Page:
SK: I just write as much as I can, it’s all set up at home, there’s no sense of like… ‘I’m doing a new album for the next two months, done, answer the phone,’ well it can be, but it’s kind of, I’ll go home in about a week, and I’ll have a couple of days off, and I’ll hopefully spend one day doing absolutely nothing, but the next day I’ll wander into literally the next room and I’ll press a couple of buttons on and we’re off, we’re recording. So it’s something that’ll come or it won’t, so by the time it comes to album time, it’s never finished usually, but there’s enough stuff. And sometimes it’s giddy and stupid, and maybe more poppy. Some of it’s kinda serious and mellow. You know, some of it’s trying to actually do something genuine, some of it’s just completely pissing around. I’ll get the feeling of which way I want to go, I can almost mentally bunch a lot of it together, all be it half finished, but I can kind of see the finished thing, and I’ll be like ‘Do I want to go kinda goofy and all stupid, or do I want to go really sort of…’ So for the last album I wanted to go reasonably serious, and sort of just try to do something real or whatever ya wanta call it, and I’ve got a funny feeling I’m just gona go off the rails the next one, just have the stupidest album of all time. I’ve got the feeling it’s gona be more idiotic, do you know? I think this tour is going quite well, and the idiocy of the gigs is kind of getting into my blood a bit so… Or else I’ll go the other way, I’ll come home and I’ll go, I’ve had enough of that. Make a Radiohead album or something.

A: Whose been an influence on your home low-fi, remix production style?

SK: It’s hard to know. I’m always aware that when I was growing up I was into artists where quality wasn’t necessarily… I mean I loved million selling Nirvana’s and stuff, and Smashing Pumpkins when I was a teenager, but I also loved Alice Donut, and stuff where the quality… You could barely hear it. Sonic Youth bootlegs where you couldn’t actually hear anything, but you’d convince yourself you loved it. And these days people like Jeffrey Lewis. You can tell he just recorded it wherever he recorded it, and put it up on the net. Some of my favourite music is Daniel Johnson and all that kind of stuff. It’s just the freedom basically. Again it’s that thing of not having anyone around going ‘Woah, you know if we don’t rerecord it, we won’t be in the top ten’, or whatever. So you just go with it. Now it’s just a routine almost, I go in and I record. Actually I’d quite like to, one day if I got an opportunity with a really good producer, say a Squarepusher type character, to do something a different way, where I’m not in control, to see what it’s like. Cause you get formalised. We’ll see, if someone offers…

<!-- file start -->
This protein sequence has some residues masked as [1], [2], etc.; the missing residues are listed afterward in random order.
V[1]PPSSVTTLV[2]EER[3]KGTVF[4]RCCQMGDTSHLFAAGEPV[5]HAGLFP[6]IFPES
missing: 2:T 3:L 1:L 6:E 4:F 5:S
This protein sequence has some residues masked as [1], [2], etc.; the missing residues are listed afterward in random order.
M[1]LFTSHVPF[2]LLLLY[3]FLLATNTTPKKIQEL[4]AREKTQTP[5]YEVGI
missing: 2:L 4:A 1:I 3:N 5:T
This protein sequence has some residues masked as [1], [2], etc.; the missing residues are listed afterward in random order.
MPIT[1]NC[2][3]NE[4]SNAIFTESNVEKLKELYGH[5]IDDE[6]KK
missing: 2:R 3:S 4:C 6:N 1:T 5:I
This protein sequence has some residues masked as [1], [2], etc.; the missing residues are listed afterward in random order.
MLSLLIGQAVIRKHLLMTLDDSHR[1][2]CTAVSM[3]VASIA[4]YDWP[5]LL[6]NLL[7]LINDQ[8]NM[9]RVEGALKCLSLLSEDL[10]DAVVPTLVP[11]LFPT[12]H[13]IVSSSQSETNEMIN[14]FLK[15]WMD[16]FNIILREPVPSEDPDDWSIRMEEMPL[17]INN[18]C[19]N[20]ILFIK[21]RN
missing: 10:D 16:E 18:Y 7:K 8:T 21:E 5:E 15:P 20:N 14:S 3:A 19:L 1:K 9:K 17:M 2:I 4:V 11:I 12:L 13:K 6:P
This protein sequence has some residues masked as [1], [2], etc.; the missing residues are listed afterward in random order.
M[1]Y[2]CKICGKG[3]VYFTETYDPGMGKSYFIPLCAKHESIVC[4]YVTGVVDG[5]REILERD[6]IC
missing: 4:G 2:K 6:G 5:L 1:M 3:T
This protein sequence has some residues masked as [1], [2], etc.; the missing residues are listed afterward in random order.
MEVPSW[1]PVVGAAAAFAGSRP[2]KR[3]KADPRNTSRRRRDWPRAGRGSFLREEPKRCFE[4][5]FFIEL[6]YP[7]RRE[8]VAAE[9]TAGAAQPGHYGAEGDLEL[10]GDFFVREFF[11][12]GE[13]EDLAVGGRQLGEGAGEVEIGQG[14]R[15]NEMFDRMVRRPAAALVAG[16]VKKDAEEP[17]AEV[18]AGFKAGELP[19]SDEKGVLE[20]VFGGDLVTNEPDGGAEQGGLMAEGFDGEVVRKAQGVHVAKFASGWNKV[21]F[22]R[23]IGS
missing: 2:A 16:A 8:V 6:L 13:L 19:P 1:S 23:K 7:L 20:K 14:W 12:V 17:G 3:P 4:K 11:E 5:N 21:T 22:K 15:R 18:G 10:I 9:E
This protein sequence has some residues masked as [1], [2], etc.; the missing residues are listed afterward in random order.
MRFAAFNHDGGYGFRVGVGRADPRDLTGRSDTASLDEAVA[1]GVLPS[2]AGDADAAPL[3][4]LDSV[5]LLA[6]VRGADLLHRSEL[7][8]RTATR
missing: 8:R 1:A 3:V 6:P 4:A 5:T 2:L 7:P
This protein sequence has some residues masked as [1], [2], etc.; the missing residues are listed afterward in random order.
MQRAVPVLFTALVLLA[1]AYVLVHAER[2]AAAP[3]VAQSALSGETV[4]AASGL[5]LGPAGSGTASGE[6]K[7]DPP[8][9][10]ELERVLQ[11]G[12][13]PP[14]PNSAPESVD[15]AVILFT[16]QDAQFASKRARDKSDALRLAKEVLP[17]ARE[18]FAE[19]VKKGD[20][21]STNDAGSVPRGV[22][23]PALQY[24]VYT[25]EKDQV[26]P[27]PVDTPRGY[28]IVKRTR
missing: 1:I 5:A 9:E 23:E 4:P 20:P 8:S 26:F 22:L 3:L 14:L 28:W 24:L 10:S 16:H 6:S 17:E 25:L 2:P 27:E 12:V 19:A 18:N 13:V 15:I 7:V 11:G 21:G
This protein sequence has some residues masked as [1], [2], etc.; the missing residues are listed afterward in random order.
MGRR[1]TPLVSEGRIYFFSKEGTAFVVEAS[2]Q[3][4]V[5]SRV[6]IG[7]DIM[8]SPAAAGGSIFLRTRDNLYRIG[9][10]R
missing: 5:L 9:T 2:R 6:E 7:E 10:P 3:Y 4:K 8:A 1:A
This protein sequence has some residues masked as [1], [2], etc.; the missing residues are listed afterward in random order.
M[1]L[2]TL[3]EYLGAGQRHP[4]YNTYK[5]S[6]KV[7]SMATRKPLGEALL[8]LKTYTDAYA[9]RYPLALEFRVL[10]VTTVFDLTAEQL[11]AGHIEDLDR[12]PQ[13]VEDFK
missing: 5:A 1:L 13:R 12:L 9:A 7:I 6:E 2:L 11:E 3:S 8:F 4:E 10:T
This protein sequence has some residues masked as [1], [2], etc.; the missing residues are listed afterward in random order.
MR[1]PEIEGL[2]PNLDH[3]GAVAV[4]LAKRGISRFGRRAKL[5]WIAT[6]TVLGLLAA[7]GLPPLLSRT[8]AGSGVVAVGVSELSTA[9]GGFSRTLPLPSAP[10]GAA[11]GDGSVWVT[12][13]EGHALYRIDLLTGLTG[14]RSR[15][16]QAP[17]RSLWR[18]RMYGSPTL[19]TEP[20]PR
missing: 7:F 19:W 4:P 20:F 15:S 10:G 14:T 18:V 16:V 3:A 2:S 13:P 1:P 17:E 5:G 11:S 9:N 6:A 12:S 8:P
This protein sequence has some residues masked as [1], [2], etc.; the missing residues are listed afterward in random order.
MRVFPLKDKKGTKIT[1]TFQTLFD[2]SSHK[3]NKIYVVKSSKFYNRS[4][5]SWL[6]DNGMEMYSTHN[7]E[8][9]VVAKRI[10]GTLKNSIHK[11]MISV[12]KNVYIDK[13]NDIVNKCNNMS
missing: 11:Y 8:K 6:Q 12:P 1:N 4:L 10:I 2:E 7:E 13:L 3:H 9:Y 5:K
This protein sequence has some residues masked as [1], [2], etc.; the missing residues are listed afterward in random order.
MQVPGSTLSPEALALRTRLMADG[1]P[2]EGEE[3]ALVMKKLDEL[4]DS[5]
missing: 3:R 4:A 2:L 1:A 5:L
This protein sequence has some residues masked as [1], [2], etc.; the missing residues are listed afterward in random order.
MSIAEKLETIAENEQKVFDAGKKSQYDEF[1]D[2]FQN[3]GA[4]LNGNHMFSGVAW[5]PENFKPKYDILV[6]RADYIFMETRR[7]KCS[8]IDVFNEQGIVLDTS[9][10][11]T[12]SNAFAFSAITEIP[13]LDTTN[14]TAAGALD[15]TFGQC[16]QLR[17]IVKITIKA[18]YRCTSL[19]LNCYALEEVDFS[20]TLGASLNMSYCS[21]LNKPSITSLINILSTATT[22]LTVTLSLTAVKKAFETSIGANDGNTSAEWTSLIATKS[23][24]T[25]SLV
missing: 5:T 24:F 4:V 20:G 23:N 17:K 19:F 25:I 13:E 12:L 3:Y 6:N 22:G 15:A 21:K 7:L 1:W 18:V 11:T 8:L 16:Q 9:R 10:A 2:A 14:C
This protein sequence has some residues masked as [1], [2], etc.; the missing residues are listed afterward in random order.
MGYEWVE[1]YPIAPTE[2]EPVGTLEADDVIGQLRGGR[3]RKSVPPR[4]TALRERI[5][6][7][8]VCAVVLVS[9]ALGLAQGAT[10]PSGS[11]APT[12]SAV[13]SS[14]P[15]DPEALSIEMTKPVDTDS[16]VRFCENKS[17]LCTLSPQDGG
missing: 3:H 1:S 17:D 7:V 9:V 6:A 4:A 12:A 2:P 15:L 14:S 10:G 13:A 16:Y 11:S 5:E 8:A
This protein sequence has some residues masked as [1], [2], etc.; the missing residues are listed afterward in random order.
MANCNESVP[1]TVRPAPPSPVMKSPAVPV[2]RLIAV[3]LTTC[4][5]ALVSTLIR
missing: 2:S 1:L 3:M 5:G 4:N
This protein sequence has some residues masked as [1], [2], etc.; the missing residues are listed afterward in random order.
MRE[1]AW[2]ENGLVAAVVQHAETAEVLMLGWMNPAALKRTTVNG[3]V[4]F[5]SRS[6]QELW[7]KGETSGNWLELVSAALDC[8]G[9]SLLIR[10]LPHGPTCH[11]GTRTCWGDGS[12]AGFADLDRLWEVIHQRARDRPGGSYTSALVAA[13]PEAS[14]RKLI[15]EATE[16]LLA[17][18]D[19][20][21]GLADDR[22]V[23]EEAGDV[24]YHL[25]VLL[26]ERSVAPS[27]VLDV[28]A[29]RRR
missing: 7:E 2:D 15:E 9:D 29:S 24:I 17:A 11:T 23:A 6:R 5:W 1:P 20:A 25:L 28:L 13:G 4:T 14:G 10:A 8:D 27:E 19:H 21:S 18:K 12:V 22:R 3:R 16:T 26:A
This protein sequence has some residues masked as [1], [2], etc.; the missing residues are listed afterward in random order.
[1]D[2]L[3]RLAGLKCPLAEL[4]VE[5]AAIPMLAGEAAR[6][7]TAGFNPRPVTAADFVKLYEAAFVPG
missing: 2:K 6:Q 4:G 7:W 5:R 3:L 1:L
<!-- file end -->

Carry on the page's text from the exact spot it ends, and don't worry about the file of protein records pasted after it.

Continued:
You know it’s weird, we’ve been lucky enough to see some truly great gigs. It reminds me, I imagine if you were coming up today, and you’re a teenager, and you weren’t exposed to the good underground stuff. If you just thought that Libertines was the be all and end all, you’re gonna have this really narrow minded… Not that I’ve anything against the Libertines particularly – I’ve no opinion of them at all – but it seems like all the bands are quite similar. Whereas I think I came through at a lucky time… I was a teenager where we’d a really good local promoter or something, I saw all these really great, strange, inventive bands, and it gets you to that point where you don’t have to be… It doesn’t matter if it’s doing well or anything, the people in the room are going mental.

A: In the 90’s you had that whole revival of all the different eras…

SK: Yeah, unfortunately titled grunge, but there was a lot of good stuff underneath it you know.

A: You’ve a strong online fanbase, who remix your work and are hugely enthusiastic about your career. How do you feel about the use of new technology and the web as a promotional tool?

SK: I wasn’t one of the first people to do it, but it just seems a really obvious thing to do. I’ll say this, and you can choose to believe it or not, I’m not thinking of it as a promotional tool; it’s obviously what I’m doing, but I used to feel it’d be fun if we got people to do this, wouldn’t that be great?